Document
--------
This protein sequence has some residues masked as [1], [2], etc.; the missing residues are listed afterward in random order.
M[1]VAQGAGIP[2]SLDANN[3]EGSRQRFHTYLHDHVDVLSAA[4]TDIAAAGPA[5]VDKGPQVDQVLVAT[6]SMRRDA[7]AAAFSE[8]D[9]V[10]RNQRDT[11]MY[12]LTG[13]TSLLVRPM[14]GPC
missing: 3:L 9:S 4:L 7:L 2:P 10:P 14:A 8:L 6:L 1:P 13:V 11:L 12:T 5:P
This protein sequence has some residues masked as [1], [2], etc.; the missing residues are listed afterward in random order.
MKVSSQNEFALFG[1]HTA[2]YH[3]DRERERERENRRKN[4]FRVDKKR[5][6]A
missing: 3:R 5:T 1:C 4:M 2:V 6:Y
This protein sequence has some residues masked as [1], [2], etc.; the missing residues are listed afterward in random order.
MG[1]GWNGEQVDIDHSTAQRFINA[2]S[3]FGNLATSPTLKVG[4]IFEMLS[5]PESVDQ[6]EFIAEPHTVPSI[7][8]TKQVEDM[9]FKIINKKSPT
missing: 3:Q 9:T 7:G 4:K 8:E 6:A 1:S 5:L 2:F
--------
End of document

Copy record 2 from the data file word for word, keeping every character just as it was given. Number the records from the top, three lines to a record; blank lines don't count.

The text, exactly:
This protein sequence has some residues masked as [1], [2], etc.; the missing residues are listed afterward in random order.
MKVSSQNEFALFG[1]HTA[2]YH[3]DRERERERENRRKN[4]FRVDKKR[5][6]A
missing: 3:R 5:T 1:C 4:M 2:V 6:Y